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Did You See It? | Crowdsourcing Landslide Information

Case Study Overview

A screenshot of an interface for reporting a landslide through Did You See It? Website

Screenshot of an interface for reporting a landslide through Did You See It? 

Landslides occur in all 50 states, costing lives and billions of dollars in damage each year. Although no federal agency systematically tracks landslide occurrence, the information is needed to test landslide hazard models and improve our understanding of landslides and their impacts.

In response, the U.S. Geological Survey’s Landslide Hazards Program developed Did You See It?, an interactive website that people can use to report landslides. Patterned after Did You Feel It? (the USGS website for reporting earthquakes), the site collects landslide information from across the United States. It allows ordinary citizens to make observations that can be used to classify landslides and characterize any damage they cause.

Download this case study (PDF, 115KB)
Website: Did You See It? 

Project Description

screenshot of Report a Landside interface

Screenshot of the interface for selecting the location of a landslide reported in Did You See It?

Did You See It? lets citizens report when and where they observed a landslide, and it prompts them to classify the landslide by movement type. Users can also report damage and casualties as well as the landslide’s dimensions. In addition, they can make simple geological observations and submit photographs.

Once a user submits a report, the location of the landslide appears on a map, linked to a summary of submitted data. Project staff review any photos submitted before posting them on the website.


Obtaining a precise location for a landslide can be a challenge if there is no address for it (common in rural areas) and if the user lacks GPS capability. Moreover, multiple users might submit conflicting data for the same landslide. Getting the word out about Did You See It? can be difficult; the project is doing so using social media. Adapting the website for efficient use by mobile devices is yet another challenge.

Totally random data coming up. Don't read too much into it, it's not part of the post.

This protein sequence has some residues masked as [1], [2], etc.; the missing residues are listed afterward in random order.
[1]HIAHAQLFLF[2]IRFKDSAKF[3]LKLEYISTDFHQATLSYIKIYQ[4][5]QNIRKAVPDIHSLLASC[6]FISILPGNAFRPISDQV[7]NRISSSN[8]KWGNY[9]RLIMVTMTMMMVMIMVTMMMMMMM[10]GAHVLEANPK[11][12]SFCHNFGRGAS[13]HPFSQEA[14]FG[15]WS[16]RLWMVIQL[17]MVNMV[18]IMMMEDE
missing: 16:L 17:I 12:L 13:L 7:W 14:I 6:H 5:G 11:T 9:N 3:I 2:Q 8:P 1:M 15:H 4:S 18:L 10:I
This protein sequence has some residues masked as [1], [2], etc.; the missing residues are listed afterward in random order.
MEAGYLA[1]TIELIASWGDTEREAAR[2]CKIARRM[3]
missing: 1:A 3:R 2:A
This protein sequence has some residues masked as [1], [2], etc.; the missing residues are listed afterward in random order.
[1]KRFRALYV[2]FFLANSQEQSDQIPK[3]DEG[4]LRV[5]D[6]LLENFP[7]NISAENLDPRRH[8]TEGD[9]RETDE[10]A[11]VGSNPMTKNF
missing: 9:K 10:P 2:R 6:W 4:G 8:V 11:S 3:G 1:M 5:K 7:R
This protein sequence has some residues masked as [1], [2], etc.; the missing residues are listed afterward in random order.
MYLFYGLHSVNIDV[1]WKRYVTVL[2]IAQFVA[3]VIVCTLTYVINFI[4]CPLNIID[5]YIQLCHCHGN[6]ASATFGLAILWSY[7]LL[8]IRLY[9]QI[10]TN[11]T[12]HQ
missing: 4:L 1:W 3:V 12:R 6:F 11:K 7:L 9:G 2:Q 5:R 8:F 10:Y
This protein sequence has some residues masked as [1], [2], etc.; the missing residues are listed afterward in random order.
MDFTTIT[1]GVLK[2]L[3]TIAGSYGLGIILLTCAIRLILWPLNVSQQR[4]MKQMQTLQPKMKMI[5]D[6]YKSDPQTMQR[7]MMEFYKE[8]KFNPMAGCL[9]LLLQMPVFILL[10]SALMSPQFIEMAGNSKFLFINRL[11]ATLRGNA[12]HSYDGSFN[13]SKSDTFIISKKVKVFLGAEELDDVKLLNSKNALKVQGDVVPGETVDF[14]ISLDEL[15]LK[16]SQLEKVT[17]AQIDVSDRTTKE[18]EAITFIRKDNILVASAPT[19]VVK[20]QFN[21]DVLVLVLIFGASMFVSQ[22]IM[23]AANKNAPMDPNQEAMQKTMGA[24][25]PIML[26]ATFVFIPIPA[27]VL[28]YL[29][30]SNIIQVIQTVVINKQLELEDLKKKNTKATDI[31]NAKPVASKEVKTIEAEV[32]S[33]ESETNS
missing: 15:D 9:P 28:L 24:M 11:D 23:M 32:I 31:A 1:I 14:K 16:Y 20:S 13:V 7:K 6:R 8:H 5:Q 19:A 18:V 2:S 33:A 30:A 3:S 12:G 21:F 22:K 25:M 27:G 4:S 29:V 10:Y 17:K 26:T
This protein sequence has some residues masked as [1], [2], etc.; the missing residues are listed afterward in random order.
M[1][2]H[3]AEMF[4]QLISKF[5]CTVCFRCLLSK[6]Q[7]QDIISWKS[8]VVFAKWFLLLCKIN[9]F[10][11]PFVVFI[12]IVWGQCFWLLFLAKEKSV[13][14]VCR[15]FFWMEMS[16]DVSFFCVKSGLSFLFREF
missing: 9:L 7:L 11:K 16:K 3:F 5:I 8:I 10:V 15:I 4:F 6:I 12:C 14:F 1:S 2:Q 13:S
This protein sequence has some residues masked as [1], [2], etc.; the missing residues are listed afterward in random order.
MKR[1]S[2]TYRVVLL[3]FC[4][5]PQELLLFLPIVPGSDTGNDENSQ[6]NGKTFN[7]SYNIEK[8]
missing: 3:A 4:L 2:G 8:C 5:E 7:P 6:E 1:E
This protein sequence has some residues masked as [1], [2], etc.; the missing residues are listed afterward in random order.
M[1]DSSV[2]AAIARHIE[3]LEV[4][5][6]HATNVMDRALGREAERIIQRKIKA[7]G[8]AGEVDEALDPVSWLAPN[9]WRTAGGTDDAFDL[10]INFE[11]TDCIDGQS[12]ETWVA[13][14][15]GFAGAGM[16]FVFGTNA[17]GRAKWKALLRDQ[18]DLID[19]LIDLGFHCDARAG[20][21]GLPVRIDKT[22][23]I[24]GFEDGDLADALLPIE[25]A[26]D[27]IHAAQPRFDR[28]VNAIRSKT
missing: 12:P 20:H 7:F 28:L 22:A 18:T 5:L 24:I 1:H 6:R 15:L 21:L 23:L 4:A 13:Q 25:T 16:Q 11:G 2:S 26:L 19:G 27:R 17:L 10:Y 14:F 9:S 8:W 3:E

Benefits and Outcomes

A primary benefit of Did You See It? is expanded public awareness of landslides. Interacting with the website encourages users to learn more about the science of landslides.

La Conchita landslide near Ventura, California in 2005

La Conchita Landslide near Ventura, California, in 2005. Photo credit: U.S. Geological Survey.

In addition, researchers can use the website for the information they need to estimate landslide damages, improve landslide inventories, and define and test rainfall criteria for early warning. The information on the website can also help in disaster response.

The Did You See It? project has generated 59 reports of landslides from people across the United States, including three reports in 2015. Thirteen reports were from California, Oregon and Washington, and another 16 were from states east of the Mississippi River. Sixteen reports included photographs of the reported landslides.


The Did You See It? case study illustrates the following steps in the Federal Citizen Science and Crowdsourcing Toolkit:

  • Scope Out Your Problem — Know Your Tools
    Did You See It? shows the public that more information about landslides is needed and that the problem of landslides is not well understood.
  • Build a Community — Know Your Community Partners
    Did You See It? can be used by others, including the emergency response community, state geological surveys and academic partners, to better understand and respond to geologic hazards while raising public awareness about them.
  • Sustain and Improve — Evaluate the Quality of Your Data; Evaluate Your Participants’ Engagement
    The management plan for Did You See It? provides a process for improving ease of use and the accuracy of information collected.



Contact Information

Rex Baum